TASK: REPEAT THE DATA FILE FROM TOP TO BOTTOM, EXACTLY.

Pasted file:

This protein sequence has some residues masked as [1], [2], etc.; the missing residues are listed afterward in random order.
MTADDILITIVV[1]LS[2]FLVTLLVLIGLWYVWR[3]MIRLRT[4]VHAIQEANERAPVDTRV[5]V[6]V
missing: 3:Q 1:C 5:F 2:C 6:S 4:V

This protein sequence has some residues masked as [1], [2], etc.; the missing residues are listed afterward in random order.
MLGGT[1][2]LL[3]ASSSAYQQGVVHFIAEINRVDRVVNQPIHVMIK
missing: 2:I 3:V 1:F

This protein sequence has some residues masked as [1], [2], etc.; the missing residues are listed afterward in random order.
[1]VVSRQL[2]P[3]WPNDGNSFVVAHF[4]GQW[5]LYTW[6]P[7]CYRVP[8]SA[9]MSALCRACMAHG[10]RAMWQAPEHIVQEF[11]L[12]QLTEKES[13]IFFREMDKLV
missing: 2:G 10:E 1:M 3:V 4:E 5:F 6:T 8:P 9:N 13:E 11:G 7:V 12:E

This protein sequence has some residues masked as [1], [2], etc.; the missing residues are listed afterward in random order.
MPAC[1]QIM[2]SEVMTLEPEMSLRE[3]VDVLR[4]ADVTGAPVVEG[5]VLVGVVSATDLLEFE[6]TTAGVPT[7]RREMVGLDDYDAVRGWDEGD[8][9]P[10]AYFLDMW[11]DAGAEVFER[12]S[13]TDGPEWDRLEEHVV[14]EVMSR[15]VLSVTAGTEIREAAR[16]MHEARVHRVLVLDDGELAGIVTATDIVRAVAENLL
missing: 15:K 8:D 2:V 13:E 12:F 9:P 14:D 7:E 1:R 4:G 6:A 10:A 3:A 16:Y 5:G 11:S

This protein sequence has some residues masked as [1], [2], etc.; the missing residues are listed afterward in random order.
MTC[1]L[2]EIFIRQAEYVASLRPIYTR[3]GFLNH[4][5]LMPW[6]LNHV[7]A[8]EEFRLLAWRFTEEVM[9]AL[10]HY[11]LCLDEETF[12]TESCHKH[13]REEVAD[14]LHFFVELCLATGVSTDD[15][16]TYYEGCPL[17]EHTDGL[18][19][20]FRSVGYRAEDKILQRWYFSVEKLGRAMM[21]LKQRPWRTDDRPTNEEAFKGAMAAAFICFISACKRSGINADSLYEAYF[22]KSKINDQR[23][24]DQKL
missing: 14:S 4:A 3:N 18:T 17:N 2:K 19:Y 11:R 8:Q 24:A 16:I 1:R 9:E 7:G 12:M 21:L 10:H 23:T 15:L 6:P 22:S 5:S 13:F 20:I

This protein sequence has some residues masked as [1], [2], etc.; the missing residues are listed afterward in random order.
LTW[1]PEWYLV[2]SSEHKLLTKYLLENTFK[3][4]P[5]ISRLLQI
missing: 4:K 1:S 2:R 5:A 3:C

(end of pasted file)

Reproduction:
This protein sequence has some residues masked as [1], [2], etc.; the missing residues are listed afterward in random order.
MTADDILITIVV[1]LS[2]FLVTLLVLIGLWYVWR[3]MIRLRT[4]VHAIQEANERAPVDTRV[5]V[6]V
missing: 3:Q 1:C 5:F 2:C 6:S 4:V

This protein sequence has some residues masked as [1], [2], etc.; the missing residues are listed afterward in random order.
MLGGT[1][2]LL[3]ASSSAYQQGVVHFIAEINRVDRVVNQPIHVMIK
missing: 2:I 3:V 1:F

This protein sequence has some residues masked as [1], [2], etc.; the missing residues are listed afterward in random order.
[1]VVSRQL[2]P[3]WPNDGNSFVVAHF[4]GQW[5]LYTW[6]P[7]CYRVP[8]SA[9]MSALCRACMAHG[10]RAMWQAPEHIVQEF[11]L[12]QLTEKES[13]IFFREMDKLV
missing: 2:G 10:E 1:M 3:V 4:E 5:F 6:T 8:P 9:N 13:E 11:G 7:V 12:E

This protein sequence has some residues masked as [1], [2], etc.; the missing residues are listed afterward in random order.
MPAC[1]QIM[2]SEVMTLEPEMSLRE[3]VDVLR[4]ADVTGAPVVEG[5]VLVGVVSATDLLEFE[6]TTAGVPT[7]RREMVGLDDYDAVRGWDEGD[8][9]P[10]AYFLDMW[11]DAGAEVFER[12]S[13]TDGPEWDRLEEHVV[14]EVMSR[15]VLSVTAGTEIREAAR[16]MHEARVHRVLVLDDGELAGIVTATDIVRAVAENLL
missing: 15:K 8:D 2:V 13:E 12:F 9:P 14:D 7:E 1:R 4:G 6:A 10:A 3:A 16:Y 5:G 11:S

This protein sequence has some residues masked as [1], [2], etc.; the missing residues are listed afterward in random order.
MTC[1]L[2]EIFIRQAEYVASLRPIYTR[3]GFLNH[4][5]LMPW[6]LNHV[7]A[8]EEFRLLAWRFTEEVM[9]AL[10]HY[11]LCLDEETF[12]TESCHKH[13]REEVAD[14]LHFFVELCLATGVSTDD[15][16]TYYEGCPL[17]EHTDGL[18][19][20]FRSVGYRAEDKILQRWYFSVEKLGRAMM[21]LKQRPWRTDDRPTNEEAFKGAMAAAFICFISACKRSGINADSLYEAYF[22]KSKINDQR[23][24]DQKL
missing: 14:S 4:A 3:N 18:T 17:N 2:K 19:Y 11:R 8:Q 24:A 16:I 1:R 9:E 7:G 12:M 21:L 10:H 23:T 15:L 6:P 22:S 5:S 13:F 20:I

This protein sequence has some residues masked as [1], [2], etc.; the missing residues are listed afterward in random order.
LTW[1]PEWYLV[2]SSEHKLLTKYLLENTFK[3][4]P[5]ISRLLQI
missing: 4:K 1:S 2:R 5:A 3:C